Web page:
Our eyes are our portals to the world. It is the primary sense that most of us experience the world through, and it is incredibly important. Today, with artificial lighting, computers, tablets, Smart Phones, and other electronic devices, we are putting the strain on our eyes at an unprecedented level. Many people regularly experience eye strain, and more and more people are in need of glasses or other corrective measures for their eyes.
The eyes are incredibly important and once our eyesight is gone, it doesn’t come back. We are not at the whim of chance when it comes to our eye health, though. We have a lot of control over our eye health, and there are many things that we can do to aid in improving our eye health and protecting ourselves against the risk of damaging our eyes unnecessarily. You only get the one set of eyes, so it is imperative that we appropriately care for one of our most valuable assets.
What follows are a few great ways that you can improve your eye health and help to protect against further or future damage to the eyes:
Don’t Smoke (or Quit!)
Smoking is just all around bad news. If you needed more reason to quit (or never to start), there is a high correlation between tobacco use and long-term eye issues. Smokers are more likely to develop cataracts, have macular degeneration, and even damage to the optic nerve. Smoking, among other things, also constricts blood flow, which can cause eye strain and other eye issues. Quitting smoking is important for many reasons, including the long-term health of your eyesight.
Foods that Promote Eye Health
Our diets are incredibly important to our overall health. It is no different for eye health. Just like there are foods you can eat (or avoid) to promote heart health, there are also foods that promote eye health. Things like omega-3 fatty acids found in oily fish like salmon or tuna have been shown to improve eye health. Foods that are high in vitamin C, such as citrus fruits, are also known to help improve eye health. Vitamin E, zinc, and lutein are also significant and showed to be beneficial to eye health. These can be found in leafy greens, nuts, beans, legumes, and non-animal based protein sources.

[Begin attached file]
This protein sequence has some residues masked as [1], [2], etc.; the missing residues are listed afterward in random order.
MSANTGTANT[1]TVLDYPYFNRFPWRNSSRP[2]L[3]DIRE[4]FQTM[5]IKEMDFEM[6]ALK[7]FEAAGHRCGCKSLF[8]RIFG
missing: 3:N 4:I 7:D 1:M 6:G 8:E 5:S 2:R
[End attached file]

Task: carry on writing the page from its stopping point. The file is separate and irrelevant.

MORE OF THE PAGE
Not only do these foods help promote eye health, but they are also, in general, good for the body. Making healthy eating changes will provide benefits well beyond protecting the eyes.
Eye Protection is Important
Too many people today still don’t wear sunglasses. Sunglasses are not just useful because the sun is bright and sunglasses allow you to see in bright light without squinting. Most sunglasses are designed to reduce exposure to UV rays, which are known to damage vision. Macular degeneration, eyelash loss and other associated eye issues can result from too much UV exposure, most commonly the result of not wearing any eye protection.
Take Breaks from the Computer/Tablet/Smart Phone
These devices have never been more vital or necessary in everyday life, but they do not come without a current cost. These screens are hard on the eyes. People who work with computers or spend a lot of time looking at screens can attest to the eye strain and even headaches that result from prolonged exposure. It is not natural for us to stare at electronic screens all the time. One of the best ways to help reduce the strain and other problems associated prolonged screen exposure is to take regular breaks. Every hour or so, take a ten-minute break away from the computer, maybe even take a brief “cat nap” to give your eyes a rest.
Get Your Eyes Checked Regularly
This might seem like common sense or somewhat poor advice for keeping your eyes healthy, but it is remarkable. Your eyes are no different from any other organ in the body; they require regular maintenance, and it is important to have yourself checked out regularly to ensure that your eyes are healthy and that there are no problems on the proverbial horizon. Going to the eye doctor once a year is an excellent way to stay on top of your eye health and to catch any potential problems before they become too high. Just as going to a regular doctor for a check up can catch an illness or concern, so too can an annual eye exam.
We only get one set of eyes and with the strains of modern life, we are putting more pressure on these vital sense organs than ever before. Between our constant staring at screens, our poor diets, and our evasion of regular eye maintenance, many people suffer unnecessarily from eye problems. There are many lifestyle changes and habits that you can include in your daily health and wellness regimen that will help to reduce your risk of eye injury, permanent damage, and general degradation.
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Meighan Sembrano has done her Mass Communication degree. In her free time, she likes to write about health, lifestyle fitness, world news and beauty. She is an author at Consumer Health Digest since 2012. To know more about her, follow her on Twitter, Pinterest.